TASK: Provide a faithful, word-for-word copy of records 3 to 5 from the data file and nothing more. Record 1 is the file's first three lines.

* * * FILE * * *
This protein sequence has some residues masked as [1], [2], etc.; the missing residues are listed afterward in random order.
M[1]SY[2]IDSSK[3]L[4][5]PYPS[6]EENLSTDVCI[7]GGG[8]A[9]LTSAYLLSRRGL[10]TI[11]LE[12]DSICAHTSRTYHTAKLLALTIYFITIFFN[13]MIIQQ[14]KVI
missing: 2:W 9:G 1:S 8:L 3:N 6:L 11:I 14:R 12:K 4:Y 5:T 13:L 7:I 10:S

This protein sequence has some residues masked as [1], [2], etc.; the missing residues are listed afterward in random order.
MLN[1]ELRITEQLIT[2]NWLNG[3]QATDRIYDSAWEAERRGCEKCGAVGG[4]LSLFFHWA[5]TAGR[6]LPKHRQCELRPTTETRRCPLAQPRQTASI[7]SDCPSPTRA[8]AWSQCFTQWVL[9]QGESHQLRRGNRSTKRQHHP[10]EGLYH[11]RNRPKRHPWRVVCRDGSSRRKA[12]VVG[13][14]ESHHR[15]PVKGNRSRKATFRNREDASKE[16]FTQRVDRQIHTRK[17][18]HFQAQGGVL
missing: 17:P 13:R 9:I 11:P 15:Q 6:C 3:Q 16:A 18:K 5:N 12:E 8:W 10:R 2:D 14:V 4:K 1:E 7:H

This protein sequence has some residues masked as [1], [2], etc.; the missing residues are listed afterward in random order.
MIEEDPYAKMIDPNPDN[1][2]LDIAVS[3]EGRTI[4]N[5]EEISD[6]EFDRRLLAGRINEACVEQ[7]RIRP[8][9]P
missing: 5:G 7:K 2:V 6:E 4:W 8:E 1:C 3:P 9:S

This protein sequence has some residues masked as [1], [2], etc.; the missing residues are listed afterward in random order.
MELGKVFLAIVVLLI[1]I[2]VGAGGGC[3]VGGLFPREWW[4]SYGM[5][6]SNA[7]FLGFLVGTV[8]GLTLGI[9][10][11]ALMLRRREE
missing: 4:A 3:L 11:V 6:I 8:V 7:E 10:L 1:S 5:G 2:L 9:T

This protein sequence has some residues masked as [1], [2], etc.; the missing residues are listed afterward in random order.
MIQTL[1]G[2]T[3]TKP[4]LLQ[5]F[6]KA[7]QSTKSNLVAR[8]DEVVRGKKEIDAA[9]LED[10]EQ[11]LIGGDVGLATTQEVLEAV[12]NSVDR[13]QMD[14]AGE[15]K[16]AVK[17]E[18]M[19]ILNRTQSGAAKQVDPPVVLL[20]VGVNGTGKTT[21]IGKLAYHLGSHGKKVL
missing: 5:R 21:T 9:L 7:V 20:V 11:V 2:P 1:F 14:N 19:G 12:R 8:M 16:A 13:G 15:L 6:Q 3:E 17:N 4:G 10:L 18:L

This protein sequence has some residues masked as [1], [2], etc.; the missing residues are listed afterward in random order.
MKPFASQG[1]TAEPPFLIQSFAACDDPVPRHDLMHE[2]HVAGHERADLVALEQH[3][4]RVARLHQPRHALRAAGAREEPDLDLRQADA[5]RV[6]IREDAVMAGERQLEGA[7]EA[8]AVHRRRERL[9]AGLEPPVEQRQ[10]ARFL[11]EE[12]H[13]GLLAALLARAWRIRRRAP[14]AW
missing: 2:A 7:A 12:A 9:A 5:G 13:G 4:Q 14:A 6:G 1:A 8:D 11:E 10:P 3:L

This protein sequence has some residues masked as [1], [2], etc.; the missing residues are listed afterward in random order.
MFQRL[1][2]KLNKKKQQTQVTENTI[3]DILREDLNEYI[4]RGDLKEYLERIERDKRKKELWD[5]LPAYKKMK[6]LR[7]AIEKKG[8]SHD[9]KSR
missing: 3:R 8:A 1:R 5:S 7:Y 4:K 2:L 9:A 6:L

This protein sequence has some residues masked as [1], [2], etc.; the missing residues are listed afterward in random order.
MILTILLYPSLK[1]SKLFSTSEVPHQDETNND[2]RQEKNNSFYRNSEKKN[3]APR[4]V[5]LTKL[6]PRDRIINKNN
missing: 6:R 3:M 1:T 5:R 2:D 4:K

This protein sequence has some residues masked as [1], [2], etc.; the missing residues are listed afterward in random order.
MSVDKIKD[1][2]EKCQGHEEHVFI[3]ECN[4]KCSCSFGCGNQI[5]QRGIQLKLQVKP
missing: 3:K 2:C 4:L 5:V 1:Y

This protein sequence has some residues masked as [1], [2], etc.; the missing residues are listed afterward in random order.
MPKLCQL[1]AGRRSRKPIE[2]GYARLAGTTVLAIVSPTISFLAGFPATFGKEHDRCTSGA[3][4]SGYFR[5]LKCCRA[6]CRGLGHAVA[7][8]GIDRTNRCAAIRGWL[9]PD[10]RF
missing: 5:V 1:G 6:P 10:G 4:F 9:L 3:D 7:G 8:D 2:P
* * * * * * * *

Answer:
This protein sequence has some residues masked as [1], [2], etc.; the missing residues are listed afterward in random order.
MIEEDPYAKMIDPNPDN[1][2]LDIAVS[3]EGRTI[4]N[5]EEISD[6]EFDRRLLAGRINEACVEQ[7]RIRP[8][9]P
missing: 5:G 7:K 2:V 6:E 4:W 8:E 1:C 3:P 9:S

This protein sequence has some residues masked as [1], [2], etc.; the missing residues are listed afterward in random order.
MELGKVFLAIVVLLI[1]I[2]VGAGGGC[3]VGGLFPREWW[4]SYGM[5][6]SNA[7]FLGFLVGTV[8]GLTLGI[9][10][11]ALMLRRREE
missing: 4:A 3:L 11:V 6:I 8:V 7:E 10:L 1:S 5:G 2:L 9:T

This protein sequence has some residues masked as [1], [2], etc.; the missing residues are listed afterward in random order.
MIQTL[1]G[2]T[3]TKP[4]LLQ[5]F[6]KA[7]QSTKSNLVAR[8]DEVVRGKKEIDAA[9]LED[10]EQ[11]LIGGDVGLATTQEVLEAV[12]NSVDR[13]QMD[14]AGE[15]K[16]AVK[17]E[18]M[19]ILNRTQSGAAKQVDPPVVLL[20]VGVNGTGKTT[21]IGKLAYHLGSHGKKVL
missing: 5:R 21:T 9:L 7:V 20:V 11:V 2:P 1:F 14:N 19:G 12:R 8:M 16:A 13:G 15:L 6:Q 3:E 17:N 4:G 10:L 18:L